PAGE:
However, as a photographer who has used film for the vast majority of his professional career, there is one aspect of the medium I preferred--the thrill of developing your own film and eagerly awaiting the results. We used to develop our own images, either in our makeshift darkroom at our small house near Silverstone, or our state-of-the-art E6 processor that filled an entire room at company headquarters.
Whereas an image can now be seen instantly, our first opportunity to see the fruits of our labor when shooting film would come after a weekend of shooting, when we would rush back from whatever country the race was held, on the first available flight, back to our office. While I don't miss those mornings after the race where we would often stay up all night processing, ready for selection and dispatch to our clients the following day, there was always a sense of trepidation to see how well shots had come out, especially if there was a `special' shot among them. With the immediacy of digital, that trepidation is all but lost now.
I remember on a few occasions the shot was so potentially impressive that I couldn't wait until we traveled home and would have it developed at the circuit in one of the special dark rooms they had back then. I remember my shot of Ralf Schumacher crashing into the barrier at the Canadian GP in 1997. I was shooting on a long exposure time when the crash happened. I knew I shot a sequence of the crash, but wasn't sure if I caught the impact. I had to have the film developed there and then. Seeing him hit the barrier in perfect clarity was immensely satisfying.
ec: How about your own top three of F1 races you've witnessed?
KS: I'll pick a race from each of the three decades I've covered F1. I have many other favorites, but if I can only choose three, I offer these:
1. Australian GP. 1986. It was the decider to end all deciders, with four drivers battling for the title--Senna, Prost, Mansell and Piquet. I love Adelaide, it's been my favorite venue and is much missed. The race is best remembered for the sensational tire blowout for Nigel, one of the most memorable images in sport. I was the only freelance photographer to capture that moment. It was a dramatic end to my first full season in F1 and crowned one of the best years of my life, living the dream of traveling the world doing something I loved and getting paid to do it.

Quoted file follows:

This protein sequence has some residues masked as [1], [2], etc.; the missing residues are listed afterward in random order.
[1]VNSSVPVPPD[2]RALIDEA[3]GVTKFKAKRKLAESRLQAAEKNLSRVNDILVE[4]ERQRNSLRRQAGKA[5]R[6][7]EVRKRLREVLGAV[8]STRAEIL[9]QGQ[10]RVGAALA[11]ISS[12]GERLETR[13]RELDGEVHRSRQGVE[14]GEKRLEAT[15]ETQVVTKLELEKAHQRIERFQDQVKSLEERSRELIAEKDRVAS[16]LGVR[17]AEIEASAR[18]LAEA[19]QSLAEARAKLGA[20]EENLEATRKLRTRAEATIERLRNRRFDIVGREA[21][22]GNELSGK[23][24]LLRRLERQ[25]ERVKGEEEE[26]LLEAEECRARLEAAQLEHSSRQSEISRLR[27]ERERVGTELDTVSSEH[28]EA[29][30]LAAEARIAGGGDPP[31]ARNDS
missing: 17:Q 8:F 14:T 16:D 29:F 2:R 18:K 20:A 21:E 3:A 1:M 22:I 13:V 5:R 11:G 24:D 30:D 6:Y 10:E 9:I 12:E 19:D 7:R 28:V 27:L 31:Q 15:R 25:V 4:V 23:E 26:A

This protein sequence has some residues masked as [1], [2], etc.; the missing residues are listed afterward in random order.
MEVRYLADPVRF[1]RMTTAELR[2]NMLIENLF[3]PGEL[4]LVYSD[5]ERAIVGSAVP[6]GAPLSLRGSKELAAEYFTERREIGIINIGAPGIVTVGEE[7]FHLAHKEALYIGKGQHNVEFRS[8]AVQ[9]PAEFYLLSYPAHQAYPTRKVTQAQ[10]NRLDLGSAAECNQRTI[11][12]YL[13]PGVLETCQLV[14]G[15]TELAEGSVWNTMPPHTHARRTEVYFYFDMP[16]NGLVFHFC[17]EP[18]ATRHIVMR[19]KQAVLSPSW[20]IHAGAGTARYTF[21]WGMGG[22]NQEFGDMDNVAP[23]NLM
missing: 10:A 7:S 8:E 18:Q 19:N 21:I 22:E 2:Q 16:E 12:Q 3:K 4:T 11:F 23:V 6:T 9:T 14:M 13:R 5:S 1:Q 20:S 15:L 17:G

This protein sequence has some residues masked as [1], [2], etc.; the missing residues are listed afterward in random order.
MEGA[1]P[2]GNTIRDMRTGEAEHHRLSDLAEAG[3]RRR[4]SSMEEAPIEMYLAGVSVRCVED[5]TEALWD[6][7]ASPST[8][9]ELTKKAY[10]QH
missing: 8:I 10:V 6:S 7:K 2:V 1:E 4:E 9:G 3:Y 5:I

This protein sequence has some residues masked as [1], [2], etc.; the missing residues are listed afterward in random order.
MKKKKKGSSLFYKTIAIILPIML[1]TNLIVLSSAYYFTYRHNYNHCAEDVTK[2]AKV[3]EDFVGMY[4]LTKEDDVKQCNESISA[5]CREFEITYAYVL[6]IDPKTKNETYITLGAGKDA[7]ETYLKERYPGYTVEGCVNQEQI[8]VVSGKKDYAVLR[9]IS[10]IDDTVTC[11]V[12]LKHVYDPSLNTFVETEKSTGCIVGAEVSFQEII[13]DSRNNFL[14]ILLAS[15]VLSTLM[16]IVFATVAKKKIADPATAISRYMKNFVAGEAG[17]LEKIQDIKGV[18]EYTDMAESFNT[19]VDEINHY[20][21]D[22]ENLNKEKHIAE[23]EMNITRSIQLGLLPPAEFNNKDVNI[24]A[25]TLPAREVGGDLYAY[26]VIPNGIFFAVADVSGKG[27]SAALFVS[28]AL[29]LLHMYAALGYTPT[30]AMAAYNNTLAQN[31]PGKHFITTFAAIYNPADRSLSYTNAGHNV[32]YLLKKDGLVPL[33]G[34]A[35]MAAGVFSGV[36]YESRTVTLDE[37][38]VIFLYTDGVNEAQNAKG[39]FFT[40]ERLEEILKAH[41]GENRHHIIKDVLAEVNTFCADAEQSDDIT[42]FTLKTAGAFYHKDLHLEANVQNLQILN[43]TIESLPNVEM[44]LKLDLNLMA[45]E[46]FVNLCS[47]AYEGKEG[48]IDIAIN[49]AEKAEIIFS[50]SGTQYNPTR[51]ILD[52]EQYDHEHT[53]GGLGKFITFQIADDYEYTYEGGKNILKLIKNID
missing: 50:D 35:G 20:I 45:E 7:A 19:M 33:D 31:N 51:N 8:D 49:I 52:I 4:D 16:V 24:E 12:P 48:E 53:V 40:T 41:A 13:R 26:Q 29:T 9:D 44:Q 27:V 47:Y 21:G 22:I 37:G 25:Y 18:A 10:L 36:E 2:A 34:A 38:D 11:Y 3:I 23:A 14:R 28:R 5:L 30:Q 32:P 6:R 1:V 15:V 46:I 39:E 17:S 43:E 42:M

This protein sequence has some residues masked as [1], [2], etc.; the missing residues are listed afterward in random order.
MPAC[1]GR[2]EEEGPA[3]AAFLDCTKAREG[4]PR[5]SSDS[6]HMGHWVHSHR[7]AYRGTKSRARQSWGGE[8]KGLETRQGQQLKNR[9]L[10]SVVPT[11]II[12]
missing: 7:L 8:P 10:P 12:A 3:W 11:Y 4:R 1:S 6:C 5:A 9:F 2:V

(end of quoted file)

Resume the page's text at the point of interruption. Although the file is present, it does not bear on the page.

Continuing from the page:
2. British GP, 1995. I'm a good friend of Johnny Herbert. He was a guest at my wedding just weeks before the British GP and his support and strength helped me come to terms with losing good friends Roland Ratzenberger and Ayrton Senna at Imola the previous year. He was halfway though his big break season with Benetton, and when his teammate Michael Schumacher and Damon Hill knocked each other out of the race, it was clear he'd never have a better chance of winning a GP. Johnny kept his cool and won. I could hardly contain my emotion when shooting the podium. There can't have been a nicer, more genuine guy to have graced the F1 paddock who deserved a home victory as much as Johnny.
I had to wait hours after the race to grab a moment with him. He had countless interviews with the media. I wanted to take him back to the podium, take a shot of him wrapped in the Union Jack. To our delight and surprise, as we both climbed on the podium, there were thousand of fans who had stayed long after the finish to continue celebrating Johnny's win. It was a wonderful moment.
3. Japanese GP 2007. Japan is a favorite country. The fans are so enthusiastic and passionate that they make each visit something to savor. The tumultuous title battle was heading to a conclusion in the closing rounds, with animosity between McLaren and Ferrari, Hamilton and Alonso. The notorious Fuji weather played its role over the weekend. We faced the prospect of seeing the race first not take place at all, then the duration of it behind the safety car as conditions proved impossible.